How I Use The Blackmagic Pocket Cinema Camera

My name is Bojan Dulabic and I’m a filmmaker from Vancouver. I’m currently in the process of finishing my second feature film Project: Eugenics, which I shot mostly on the Blackmagic Pocket Cinema Camera.

In this article I’d like to talk about some of pros and cons, myths associate with this camera, how I used it to shoot a feature film and the post production workflow.

 Myths About The Blackmagic Pocket Cinema Camera

One of the biggest myths is that, even though the camera is called “pocket”, that it really is not, because once you start adding a rig, larger lenses and other accessories it becomes a very large camera. It is true that situations will dictate setups. But what most filmmakers don’t talk about is the fact that this camera can be used by itself with just the body and a lens.

I have used it many times on my shoot with just a bare bones setup. I wouldn’t shoot an entire film like this. But when you need to do a quick insert shot or a simple establishing shot with just the camera on a tripod, this little wonder shines.

In my current zombie flick, I needed some establishing shots of empty streets to create a bit of a creepy atmosphere. So one Sunday morning I got up early, took my camera and my Panasonic 14mm lens and a simple tripod and drove around looking for the right location.

After an hour of filming, I gathered enough establishing shots for the intro of the film. I didn’t need a second unit crew, any permits or anyone else for that matter. Don’t be afraid to use the camera just by itself, you’d be surprised at the quality it can produce.

Blackmagic Pocket

Pros Of The Blackmagic Pocket Cinema Camera

One of the things that blew me away about the Blackmagic Pocket Cinema Camera is the fact that it shoots in ProRes HQ! ProRes HQ is a format you usually edit in. So for example, if you are shooting on a typical DSLR, which shoots in h.264, you would upconvert the footage to ProRes and then start editing. But any time you upconvert footage, you lose quality.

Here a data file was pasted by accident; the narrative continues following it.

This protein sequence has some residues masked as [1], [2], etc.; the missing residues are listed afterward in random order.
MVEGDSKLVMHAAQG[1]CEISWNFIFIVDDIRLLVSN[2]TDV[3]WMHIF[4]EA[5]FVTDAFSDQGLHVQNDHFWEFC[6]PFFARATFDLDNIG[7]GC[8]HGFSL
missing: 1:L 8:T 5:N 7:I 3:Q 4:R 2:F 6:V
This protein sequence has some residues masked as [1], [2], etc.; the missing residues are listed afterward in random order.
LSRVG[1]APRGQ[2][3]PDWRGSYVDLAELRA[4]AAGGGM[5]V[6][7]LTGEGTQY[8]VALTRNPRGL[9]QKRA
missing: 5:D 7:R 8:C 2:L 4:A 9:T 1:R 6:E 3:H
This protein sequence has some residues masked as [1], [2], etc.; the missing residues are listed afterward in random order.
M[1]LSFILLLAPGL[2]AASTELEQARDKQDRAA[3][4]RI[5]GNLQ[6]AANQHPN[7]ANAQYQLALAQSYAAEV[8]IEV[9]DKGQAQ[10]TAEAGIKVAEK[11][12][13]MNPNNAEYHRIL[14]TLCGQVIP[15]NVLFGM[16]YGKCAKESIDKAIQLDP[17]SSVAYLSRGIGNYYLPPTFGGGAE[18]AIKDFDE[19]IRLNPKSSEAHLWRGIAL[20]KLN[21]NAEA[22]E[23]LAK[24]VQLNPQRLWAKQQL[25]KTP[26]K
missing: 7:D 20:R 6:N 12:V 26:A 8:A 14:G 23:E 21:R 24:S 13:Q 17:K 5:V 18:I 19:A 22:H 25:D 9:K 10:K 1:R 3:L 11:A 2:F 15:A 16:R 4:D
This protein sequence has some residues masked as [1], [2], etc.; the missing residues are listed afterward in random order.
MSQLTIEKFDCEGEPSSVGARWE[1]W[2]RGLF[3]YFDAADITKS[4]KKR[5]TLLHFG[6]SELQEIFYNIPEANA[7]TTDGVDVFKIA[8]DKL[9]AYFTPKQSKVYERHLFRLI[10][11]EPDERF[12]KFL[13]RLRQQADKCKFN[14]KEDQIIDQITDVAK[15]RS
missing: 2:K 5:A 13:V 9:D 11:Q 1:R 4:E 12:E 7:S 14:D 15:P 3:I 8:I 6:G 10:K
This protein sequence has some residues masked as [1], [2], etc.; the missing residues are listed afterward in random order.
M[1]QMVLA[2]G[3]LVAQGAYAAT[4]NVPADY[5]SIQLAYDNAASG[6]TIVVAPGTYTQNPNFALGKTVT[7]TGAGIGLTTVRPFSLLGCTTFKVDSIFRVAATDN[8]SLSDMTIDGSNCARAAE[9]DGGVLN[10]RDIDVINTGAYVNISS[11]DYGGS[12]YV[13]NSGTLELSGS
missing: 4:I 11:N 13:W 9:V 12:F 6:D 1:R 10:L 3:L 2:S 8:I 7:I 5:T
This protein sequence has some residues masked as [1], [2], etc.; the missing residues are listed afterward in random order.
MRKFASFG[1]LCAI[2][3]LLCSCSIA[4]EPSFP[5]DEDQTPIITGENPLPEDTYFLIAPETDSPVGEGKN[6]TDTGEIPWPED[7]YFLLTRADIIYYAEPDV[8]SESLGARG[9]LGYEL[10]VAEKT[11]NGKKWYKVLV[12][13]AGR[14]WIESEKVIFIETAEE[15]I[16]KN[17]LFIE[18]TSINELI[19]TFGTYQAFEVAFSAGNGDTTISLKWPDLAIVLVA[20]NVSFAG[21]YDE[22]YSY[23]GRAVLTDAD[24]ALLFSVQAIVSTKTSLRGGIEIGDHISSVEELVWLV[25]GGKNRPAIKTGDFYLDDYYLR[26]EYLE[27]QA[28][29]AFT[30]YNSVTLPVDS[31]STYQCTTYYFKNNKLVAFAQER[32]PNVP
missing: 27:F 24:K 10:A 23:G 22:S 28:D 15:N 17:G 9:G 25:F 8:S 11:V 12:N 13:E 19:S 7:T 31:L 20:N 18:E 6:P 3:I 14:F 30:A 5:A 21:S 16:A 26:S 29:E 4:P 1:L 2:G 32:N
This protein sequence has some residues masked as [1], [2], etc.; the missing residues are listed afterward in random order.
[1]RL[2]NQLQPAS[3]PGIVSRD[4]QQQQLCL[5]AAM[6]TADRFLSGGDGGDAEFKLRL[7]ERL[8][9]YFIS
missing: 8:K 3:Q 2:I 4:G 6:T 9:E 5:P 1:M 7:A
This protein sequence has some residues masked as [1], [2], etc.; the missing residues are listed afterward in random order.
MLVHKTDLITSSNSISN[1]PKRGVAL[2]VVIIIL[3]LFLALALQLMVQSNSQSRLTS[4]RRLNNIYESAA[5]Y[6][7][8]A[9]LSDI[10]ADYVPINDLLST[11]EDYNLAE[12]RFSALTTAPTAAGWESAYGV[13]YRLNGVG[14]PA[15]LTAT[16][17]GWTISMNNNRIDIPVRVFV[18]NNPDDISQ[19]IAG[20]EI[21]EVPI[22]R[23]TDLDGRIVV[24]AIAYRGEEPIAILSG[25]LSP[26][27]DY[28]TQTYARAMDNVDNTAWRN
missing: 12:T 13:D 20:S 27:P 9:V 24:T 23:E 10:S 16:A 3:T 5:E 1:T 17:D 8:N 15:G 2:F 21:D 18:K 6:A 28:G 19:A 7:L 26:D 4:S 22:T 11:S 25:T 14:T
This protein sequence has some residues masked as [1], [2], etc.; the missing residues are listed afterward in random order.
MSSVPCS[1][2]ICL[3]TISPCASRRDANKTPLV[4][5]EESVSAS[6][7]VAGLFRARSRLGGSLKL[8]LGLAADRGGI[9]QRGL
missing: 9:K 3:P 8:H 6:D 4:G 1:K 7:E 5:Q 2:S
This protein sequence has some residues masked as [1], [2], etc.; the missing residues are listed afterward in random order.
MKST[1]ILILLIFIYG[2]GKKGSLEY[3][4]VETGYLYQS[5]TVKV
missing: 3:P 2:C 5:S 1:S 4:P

With the Blackmagic Pocket Cinema Camera, no conversion is needed. This gives you a great quality image. The amount of additional data you get with ProRes compared to h.264 gives you a lot more room to play with in terms of color grading. For example, one minute in h.264 will be about 200-400 mb, depending on the compression. That same minute in ProRes HQ will be about 1-2 GB.

That’s more than tripling the amount of data that you have to play with!

Camera RAW

If you want more flexibility and quality you can also shoot in Camera RAW. Camera RAW is an amazing format. It produces incredible footage and you have the ultimate control over color grading and adjusting for over or under exposed footage. Of course, as with any technology, everything has its limits and you should always try to get it right in camera but mistakes happen.

The fact that the Blackmagic Pocket Cinema Camera has the capability of shooting in ProRes HQ (and all the other flavors of ProRes) and is also capable of shooting in RAW, is simply amazing!

Price & Updates

The fact that the Blackmagic Pocket Cinema Camera only costs $1000 US (just the body) is an incredible deal. Another, perhaps more important fact is that Blackmagic is continuously providing updates for its users. In the eight months since I’ve had the camera, there have been four major updates. Initially, there was no histogram, audio meters and you couldn’t format the SD card in camera, all those things and more have been updated. I don’t know of any other camera manufacturer who provides this kind of a service for free.


The Blackmagic Pocket Cinema Camera is a micro four thirds camera. This could be a problem if you don’t own any micro four thirds lenses, however, the good thing is that there are adapters that will fit virtually any lens out there. So, if you own a bunch of full frame lenses by Canon or Nikon, you will still be able to use those by purchasing an adapter.

Depending on the adapter you might be spending $500 or more. However, if you have lenses worth thousands of dollars, getting one lens adapter to fit all or most of them, is not bad at all. In my case I decided to get two micro four thirds lenses; the Panasonic 25mm f/1.4 and the Panasonic 14mm f/2.5, which I’m very pleased with.